A further example is Recovery Room, our free digital resource to guide healthcare workers through a series of movements that can be completed individually, and all you need is a chair!
Improving communication while wearing PPE
The way in which healthcare professionals communicate and interact with colleagues and patients has changed enormously in the past year through the mandatory wearing of visors and masks. A main area of development for Performing Medicine, has been to respond to the challenges of wearing Personal Protective Equipment (PPE).
We developed ‘Coping with PPE’ in response to a request from University College London Hospitals NHS Foundation Trust (UCLH), which addresses some of the issues around wearing PPE for extended periods of time and includes tips from professional actors and performers, including from War Horse and Star Wars, who are used to wearing heavy restrictive costumes, masks, puppets, animatronics, and prosthetics.
From advice on orientation and spatial awareness, and non-verbal communication, to breathing techniques and body-scans; ‘Coping with PPE’ is an effective resource for everyone working in the healthcare sector, and is available free here.
Unique arts-based research programmes
Performing Medicine also leads on a number of research programmes investigating the impact of COVID-19 on the sector’s workforce and the powerful contribution of arts-based techniques to support staff and patients.
We are currently partnering on a unique research programme to explore ways to support frontline healthcare professionals with self-care and how to communicate effectively with colleagues and patients during the pandemic. The programme, ‘Communicating through COVID: Supporting healthcare professionals’ non-verbal communication through arts-based education’, is funded by the Arts and Humanities Research Council as part of the UK Research and Innovation rapid response to COVID-19.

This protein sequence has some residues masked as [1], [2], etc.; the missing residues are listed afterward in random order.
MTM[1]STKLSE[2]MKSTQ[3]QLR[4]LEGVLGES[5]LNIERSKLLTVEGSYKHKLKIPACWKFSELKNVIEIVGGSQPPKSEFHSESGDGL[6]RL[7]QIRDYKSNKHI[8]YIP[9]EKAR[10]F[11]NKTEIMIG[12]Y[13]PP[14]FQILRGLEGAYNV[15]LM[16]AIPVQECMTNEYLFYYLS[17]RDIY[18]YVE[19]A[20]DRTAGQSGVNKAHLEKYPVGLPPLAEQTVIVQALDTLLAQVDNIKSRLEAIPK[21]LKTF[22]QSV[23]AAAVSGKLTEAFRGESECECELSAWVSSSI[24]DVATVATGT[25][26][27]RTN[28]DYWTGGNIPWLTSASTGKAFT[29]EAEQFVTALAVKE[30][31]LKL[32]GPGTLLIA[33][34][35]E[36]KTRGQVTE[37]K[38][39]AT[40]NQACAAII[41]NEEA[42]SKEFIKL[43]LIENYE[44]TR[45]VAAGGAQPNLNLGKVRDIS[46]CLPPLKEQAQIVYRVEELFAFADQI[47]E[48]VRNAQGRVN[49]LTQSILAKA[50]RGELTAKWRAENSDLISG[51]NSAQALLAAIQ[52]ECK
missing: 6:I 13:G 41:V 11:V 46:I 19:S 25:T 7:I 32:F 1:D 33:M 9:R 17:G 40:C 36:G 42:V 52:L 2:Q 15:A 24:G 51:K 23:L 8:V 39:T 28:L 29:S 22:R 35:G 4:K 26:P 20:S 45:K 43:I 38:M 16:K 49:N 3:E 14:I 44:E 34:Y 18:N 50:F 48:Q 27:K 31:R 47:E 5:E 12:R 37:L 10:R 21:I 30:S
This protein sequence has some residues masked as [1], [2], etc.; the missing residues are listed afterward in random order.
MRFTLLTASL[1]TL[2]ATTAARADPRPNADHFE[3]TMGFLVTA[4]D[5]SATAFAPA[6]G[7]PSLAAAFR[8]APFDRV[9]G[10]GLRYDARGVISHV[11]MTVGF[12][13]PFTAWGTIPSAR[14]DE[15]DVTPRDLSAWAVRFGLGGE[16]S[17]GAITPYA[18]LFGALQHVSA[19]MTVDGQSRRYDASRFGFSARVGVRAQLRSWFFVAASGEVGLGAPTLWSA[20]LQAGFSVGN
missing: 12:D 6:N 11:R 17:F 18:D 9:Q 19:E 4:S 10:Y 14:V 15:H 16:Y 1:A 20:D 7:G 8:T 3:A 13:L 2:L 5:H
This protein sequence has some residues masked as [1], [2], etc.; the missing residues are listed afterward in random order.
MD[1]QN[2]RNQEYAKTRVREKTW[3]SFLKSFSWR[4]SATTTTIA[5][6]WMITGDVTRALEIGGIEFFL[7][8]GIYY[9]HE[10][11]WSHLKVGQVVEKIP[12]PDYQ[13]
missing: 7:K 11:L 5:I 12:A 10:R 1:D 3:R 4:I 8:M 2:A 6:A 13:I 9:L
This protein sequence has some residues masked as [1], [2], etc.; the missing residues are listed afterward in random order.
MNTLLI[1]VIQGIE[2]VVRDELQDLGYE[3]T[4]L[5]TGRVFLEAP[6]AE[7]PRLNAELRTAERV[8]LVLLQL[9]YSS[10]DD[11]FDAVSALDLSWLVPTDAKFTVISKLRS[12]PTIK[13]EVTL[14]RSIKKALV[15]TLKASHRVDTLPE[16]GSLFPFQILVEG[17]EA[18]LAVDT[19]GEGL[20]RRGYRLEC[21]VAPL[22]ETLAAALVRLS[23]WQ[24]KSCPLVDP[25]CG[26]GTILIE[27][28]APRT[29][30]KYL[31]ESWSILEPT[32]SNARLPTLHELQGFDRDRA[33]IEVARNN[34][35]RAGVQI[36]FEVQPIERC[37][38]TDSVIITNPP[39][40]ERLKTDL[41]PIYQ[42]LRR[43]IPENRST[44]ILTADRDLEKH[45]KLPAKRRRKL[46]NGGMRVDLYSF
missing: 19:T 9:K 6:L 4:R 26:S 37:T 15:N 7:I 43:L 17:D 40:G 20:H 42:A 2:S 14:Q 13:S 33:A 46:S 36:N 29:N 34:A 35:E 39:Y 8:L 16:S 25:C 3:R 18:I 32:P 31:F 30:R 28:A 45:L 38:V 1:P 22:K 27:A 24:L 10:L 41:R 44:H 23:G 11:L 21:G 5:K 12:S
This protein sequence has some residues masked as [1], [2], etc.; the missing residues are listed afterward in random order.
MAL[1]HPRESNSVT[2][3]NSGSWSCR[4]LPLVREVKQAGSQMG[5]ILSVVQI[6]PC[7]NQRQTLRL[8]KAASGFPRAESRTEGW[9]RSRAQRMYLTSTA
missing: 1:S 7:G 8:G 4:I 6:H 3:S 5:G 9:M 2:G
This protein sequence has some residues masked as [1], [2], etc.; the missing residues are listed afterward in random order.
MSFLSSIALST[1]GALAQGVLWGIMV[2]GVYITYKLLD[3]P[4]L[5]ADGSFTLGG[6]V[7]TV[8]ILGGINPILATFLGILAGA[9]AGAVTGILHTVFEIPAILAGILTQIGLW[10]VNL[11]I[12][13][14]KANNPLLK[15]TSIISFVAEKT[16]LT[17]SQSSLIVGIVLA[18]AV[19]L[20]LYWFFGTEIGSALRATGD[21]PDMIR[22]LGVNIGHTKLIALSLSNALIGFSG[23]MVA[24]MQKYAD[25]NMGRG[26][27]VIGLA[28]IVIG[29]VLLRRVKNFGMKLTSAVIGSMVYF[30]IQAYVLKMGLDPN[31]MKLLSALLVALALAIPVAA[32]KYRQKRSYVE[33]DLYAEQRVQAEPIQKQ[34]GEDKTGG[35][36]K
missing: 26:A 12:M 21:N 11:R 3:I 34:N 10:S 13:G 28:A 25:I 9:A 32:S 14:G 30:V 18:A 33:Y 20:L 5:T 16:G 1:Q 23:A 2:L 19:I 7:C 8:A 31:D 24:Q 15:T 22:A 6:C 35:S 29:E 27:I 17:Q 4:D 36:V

It is a multidisciplinary partnership which brings together arts organisations, NHS trusts, and academia, and is a collaboration between Performing Medicine, People’s Palace Projects, and Barts and The London School of Medicine and Dentistry and the Department of Drama at Queen Mary University of London.
The 18-month research programme will harness ideas and techniques employed by world-class artists, actors, musicians, choreographers, and voice coaches to design training and support to help the NHS workforce meet the current communication challenges of COVID-19.
Equality, diversity and inclusion
The pandemic has starkly revealed health inequalities nationwide and has also shone a light on the structural racism of our health and education systems. Arts approaches are good at addressing challenging subject matter and have an important role to play in creating a fairer, more equal, more accountable health service. Performing Medicine is currently developing sessions focusing on equality, diversity and inclusion with colleagues at Barts & The London Medical School.
Performing Medicine, an initiative founded by charity Clod Ensemble, provides art-based training programmes for health and social care professionals to support mental health and wellbeing. Follow on Twitter @PerformingMed1